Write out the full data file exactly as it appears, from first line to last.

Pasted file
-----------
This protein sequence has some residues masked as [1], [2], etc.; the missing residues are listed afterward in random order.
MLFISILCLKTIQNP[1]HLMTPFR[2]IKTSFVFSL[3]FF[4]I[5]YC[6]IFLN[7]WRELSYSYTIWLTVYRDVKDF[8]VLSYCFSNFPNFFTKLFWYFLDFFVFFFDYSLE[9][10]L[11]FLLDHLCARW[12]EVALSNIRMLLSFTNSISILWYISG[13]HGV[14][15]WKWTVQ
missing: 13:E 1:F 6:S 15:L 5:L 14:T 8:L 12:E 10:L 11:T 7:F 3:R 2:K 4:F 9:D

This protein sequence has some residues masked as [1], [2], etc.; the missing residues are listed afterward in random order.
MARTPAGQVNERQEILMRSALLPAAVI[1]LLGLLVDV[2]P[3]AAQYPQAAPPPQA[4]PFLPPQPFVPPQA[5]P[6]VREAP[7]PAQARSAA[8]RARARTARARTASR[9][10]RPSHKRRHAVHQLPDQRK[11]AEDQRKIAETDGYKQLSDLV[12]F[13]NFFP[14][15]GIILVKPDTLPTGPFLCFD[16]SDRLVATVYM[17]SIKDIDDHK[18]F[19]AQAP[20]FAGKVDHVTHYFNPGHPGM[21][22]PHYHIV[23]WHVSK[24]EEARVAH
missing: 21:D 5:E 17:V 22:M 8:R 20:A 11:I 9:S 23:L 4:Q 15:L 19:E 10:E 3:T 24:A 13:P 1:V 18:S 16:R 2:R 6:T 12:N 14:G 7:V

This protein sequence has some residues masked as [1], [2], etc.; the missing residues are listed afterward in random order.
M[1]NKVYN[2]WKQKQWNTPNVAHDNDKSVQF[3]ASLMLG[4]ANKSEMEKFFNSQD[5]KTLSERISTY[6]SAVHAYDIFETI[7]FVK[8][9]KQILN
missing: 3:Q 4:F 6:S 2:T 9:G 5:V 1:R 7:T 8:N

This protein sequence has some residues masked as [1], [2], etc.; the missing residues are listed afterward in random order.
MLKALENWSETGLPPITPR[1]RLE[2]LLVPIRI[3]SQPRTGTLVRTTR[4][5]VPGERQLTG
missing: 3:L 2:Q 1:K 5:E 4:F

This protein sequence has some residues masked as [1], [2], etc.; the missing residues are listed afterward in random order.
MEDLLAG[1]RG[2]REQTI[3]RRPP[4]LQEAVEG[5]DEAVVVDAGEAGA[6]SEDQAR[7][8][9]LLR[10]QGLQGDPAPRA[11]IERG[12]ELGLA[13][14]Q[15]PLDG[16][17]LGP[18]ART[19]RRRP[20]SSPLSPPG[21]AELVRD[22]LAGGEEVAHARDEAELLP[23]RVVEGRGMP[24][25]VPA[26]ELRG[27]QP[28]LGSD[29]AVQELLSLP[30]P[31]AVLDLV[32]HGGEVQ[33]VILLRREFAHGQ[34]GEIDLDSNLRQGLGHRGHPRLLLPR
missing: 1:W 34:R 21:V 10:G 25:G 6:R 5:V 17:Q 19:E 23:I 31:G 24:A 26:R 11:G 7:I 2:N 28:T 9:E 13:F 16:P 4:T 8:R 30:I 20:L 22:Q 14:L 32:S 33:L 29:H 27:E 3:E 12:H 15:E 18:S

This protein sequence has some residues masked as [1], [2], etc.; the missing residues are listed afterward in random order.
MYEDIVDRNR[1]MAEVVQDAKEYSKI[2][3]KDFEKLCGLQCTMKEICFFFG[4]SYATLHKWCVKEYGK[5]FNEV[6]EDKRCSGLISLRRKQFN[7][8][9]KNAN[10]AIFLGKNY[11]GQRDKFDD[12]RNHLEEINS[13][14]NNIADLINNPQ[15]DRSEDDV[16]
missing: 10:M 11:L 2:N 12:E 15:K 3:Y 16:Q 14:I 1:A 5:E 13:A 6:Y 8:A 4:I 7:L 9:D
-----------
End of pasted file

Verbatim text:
This protein sequence has some residues masked as [1], [2], etc.; the missing residues are listed afterward in random order.
MLFISILCLKTIQNP[1]HLMTPFR[2]IKTSFVFSL[3]FF[4]I[5]YC[6]IFLN[7]WRELSYSYTIWLTVYRDVKDF[8]VLSYCFSNFPNFFTKLFWYFLDFFVFFFDYSLE[9][10]L[11]FLLDHLCARW[12]EVALSNIRMLLSFTNSISILWYISG[13]HGV[14][15]WKWTVQ
missing: 13:E 1:F 6:S 15:L 5:L 14:T 8:L 12:E 10:L 11:T 7:F 3:R 2:K 4:F 9:D

This protein sequence has some residues masked as [1], [2], etc.; the missing residues are listed afterward in random order.
MARTPAGQVNERQEILMRSALLPAAVI[1]LLGLLVDV[2]P[3]AAQYPQAAPPPQA[4]PFLPPQPFVPPQA[5]P[6]VREAP[7]PAQARSAA[8]RARARTARARTASR[9][10]RPSHKRRHAVHQLPDQRK[11]AEDQRKIAETDGYKQLSDLV[12]F[13]NFFP[14][15]GIILVKPDTLPTGPFLCFD[16]SDRLVATVYM[17]SIKDIDDHK[18]F[19]AQAP[20]FAGKVDHVTHYFNPGHPGM[21][22]PHYHIV[23]WHVSK[24]EEARVAH
missing: 21:D 5:E 17:V 22:M 8:R 20:A 11:I 9:S 23:L 4:Q 15:L 19:E 10:E 3:T 24:A 13:P 1:V 18:S 16:R 2:R 6:T 12:N 14:G 7:V

This protein sequence has some residues masked as [1], [2], etc.; the missing residues are listed afterward in random order.
M[1]NKVYN[2]WKQKQWNTPNVAHDNDKSVQF[3]ASLMLG[4]ANKSEMEKFFNSQD[5]KTLSERISTY[6]SAVHAYDIFETI[7]FVK[8][9]KQILN
missing: 3:Q 4:F 6:S 2:T 9:G 5:V 1:R 7:T 8:N

This protein sequence has some residues masked as [1], [2], etc.; the missing residues are listed afterward in random order.
MLKALENWSETGLPPITPR[1]RLE[2]LLVPIRI[3]SQPRTGTLVRTTR[4][5]VPGERQLTG
missing: 3:L 2:Q 1:K 5:E 4:F

This protein sequence has some residues masked as [1], [2], etc.; the missing residues are listed afterward in random order.
MEDLLAG[1]RG[2]REQTI[3]RRPP[4]LQEAVEG[5]DEAVVVDAGEAGA[6]SEDQAR[7][8][9]LLR[10]QGLQGDPAPRA[11]IERG[12]ELGLA[13][14]Q[15]PLDG[16][17]LGP[18]ART[19]RRRP[20]SSPLSPPG[21]AELVRD[22]LAGGEEVAHARDEAELLP[23]RVVEGRGMP[24][25]VPA[26]ELRG[27]QP[28]LGSD[29]AVQELLSLP[30]P[31]AVLDLV[32]HGGEVQ[33]VILLRREFAHGQ[34]GEIDLDSNLRQGLGHRGHPRLLLPR
missing: 1:W 34:R 21:V 10:G 25:G 6:R 5:V 17:Q 19:E 23:I 31:G 24:A 26:R 11:G 7:I 2:N 28:T 9:E 13:F 16:P 4:T 8:R 30:I 20:L 22:Q 14:L 32:S 33:L 29:H 27:E 3:E 12:H 15:E 18:S

This protein sequence has some residues masked as [1], [2], etc.; the missing residues are listed afterward in random order.
MYEDIVDRNR[1]MAEVVQDAKEYSKI[2][3]KDFEKLCGLQCTMKEICFFFG[4]SYATLHKWCVKEYGK[5]FNEV[6]EDKRCSGLISLRRKQFN[7][8][9]KNAN[10]AIFLGKNY[11]GQRDKFDD[12]RNHLEEINS[13][14]NNIADLINNPQ[15]DRSEDDV[16]
missing: 10:M 11:L 2:N 12:E 15:K 3:Y 16:Q 14:I 1:A 5:E 13:A 6:Y 8:A 4:I 7:L 9:D